BY KRISTI REED
The economic downturn has brought more bad news for the Barrow County Board of Education.
Earlier this week, school districts statewide learned that state budget shortfalls would result in funding reductions from the department of education. With the state projecting a $1.6 billion shortfall, state agencies have been told they will have to reduce costs. For most agencies, this will mean a six percent reduction in their budget. For the department of education, the cuts will likely be in the two percent range.
The Barrow BOE has called a board meeting for Tuesday, August 19, 2008, at 6 p.m. to discuss the tax digest and funding issues. The meeting will be held at the Barrow County Professional Development Center and Central Offices, 179 W. Athens Street, Winder.
While the exact amount of the funding reduction is unknown, Barrow County Schools assistant superintendent for business services Ken Cato projects it will be somewhere between $1.2 million and $1.4 million, or just over one percent of the system’s $102.1 million budget.
While one percent may not sound like much, the revenue cuts could go deeper.
Complicating matters for financial planners is the homestead tax relief grant. Typically, that grant offsets the reduction in tax revenue created by homestead exemptions. That funding, usually available in October, may be delayed or even eliminated for this school year. This year, the grant was expected to provide $2.2 million in additional funding.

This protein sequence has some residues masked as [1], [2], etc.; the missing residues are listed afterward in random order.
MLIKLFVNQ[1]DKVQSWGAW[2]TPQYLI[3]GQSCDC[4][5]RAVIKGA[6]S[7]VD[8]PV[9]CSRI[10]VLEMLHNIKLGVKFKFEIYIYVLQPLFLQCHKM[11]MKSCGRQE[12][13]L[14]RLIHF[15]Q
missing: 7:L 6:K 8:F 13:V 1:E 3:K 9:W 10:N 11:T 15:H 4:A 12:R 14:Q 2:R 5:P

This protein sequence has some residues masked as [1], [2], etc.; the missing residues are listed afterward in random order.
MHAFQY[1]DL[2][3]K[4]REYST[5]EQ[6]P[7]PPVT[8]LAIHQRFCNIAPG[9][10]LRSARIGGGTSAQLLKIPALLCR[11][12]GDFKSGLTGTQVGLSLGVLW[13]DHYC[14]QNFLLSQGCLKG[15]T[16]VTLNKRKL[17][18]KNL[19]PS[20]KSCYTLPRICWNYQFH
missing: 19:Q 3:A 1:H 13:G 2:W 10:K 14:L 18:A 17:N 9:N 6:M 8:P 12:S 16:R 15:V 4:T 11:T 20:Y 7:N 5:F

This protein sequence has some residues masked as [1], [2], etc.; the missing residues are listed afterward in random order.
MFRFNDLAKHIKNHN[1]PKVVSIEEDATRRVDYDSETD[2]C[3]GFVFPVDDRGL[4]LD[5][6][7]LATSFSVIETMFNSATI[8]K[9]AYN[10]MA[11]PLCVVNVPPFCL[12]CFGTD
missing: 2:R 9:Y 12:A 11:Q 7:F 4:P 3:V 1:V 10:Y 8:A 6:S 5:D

“Now, we won’t get that $2.2 million. That’s going to be critical for us as a school district relative to cash flow,” Cato said. The General Assembly will decide in January whether or not to release the funds. If the funds are disbursed, the school system may not receive the money until March or April, six months later than normal.
Preliminary tax digest numbers may mean even more financial hardship for the district. During budget preparations, the school system conservatively planned on a five percent increase in the tax digest. That number may be marginally higher than the actual growth in the digest.
“It doesn’t appear that we’ve had the growth that we’ve had in years past,” Cato said. However, the school systems’ projection should be very close to the mark, said Cato.
To deal with the projected shortfalls, the board must now consider whether to cut the budget, dip further into reserves or both. Increasing the school millage rate is another option before the board.
Cato said the first step will be to look at this year’s funding priorities and see what items can be cut or pushed back to the 2010 or even the 2011 budget.
“[The state is] telling us to prepare to cut the 2010 budget as well,” he said.